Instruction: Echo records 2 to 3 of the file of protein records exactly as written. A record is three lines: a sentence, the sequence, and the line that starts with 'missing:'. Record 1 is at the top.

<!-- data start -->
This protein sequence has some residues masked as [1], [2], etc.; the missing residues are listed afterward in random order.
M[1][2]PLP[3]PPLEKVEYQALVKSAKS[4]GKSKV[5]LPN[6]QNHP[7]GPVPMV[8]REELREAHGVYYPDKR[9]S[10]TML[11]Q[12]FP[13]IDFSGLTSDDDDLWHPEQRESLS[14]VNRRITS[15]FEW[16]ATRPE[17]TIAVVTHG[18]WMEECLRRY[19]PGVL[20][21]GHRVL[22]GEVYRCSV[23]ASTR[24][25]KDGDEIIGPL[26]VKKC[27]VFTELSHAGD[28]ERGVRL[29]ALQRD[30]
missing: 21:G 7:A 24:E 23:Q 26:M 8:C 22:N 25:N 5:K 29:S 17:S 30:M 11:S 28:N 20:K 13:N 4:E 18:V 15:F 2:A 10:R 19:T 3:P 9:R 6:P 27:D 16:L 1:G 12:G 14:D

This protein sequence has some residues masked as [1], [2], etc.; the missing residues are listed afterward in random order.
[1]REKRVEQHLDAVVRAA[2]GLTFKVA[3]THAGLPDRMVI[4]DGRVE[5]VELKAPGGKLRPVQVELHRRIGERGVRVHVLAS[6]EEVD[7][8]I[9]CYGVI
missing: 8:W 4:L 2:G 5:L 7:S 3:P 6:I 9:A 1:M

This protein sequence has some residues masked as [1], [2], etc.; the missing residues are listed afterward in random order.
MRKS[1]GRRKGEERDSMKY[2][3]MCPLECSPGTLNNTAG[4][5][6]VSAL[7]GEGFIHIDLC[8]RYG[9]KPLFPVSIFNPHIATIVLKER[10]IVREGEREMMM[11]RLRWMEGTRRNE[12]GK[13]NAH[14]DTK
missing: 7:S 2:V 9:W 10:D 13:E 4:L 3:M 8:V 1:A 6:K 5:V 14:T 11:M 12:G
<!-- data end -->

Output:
This protein sequence has some residues masked as [1], [2], etc.; the missing residues are listed afterward in random order.
[1]REKRVEQHLDAVVRAA[2]GLTFKVA[3]THAGLPDRMVI[4]DGRVE[5]VELKAPGGKLRPVQVELHRRIGERGVRVHVLAS[6]EEVD[7][8]I[9]CYGVI
missing: 8:W 4:L 2:G 5:L 7:S 3:P 6:I 9:A 1:M

This protein sequence has some residues masked as [1], [2], etc.; the missing residues are listed afterward in random order.
MRKS[1]GRRKGEERDSMKY[2][3]MCPLECSPGTLNNTAG[4][5][6]VSAL[7]GEGFIHIDLC[8]RYG[9]KPLFPVSIFNPHIATIVLKER[10]IVREGEREMMM[11]RLRWMEGTRRNE[12]GK[13]NAH[14]DTK
missing: 7:S 2:V 9:W 10:D 13:E 4:L 3:M 8:V 1:A 6:K 5:V 14:T 11:M 12:G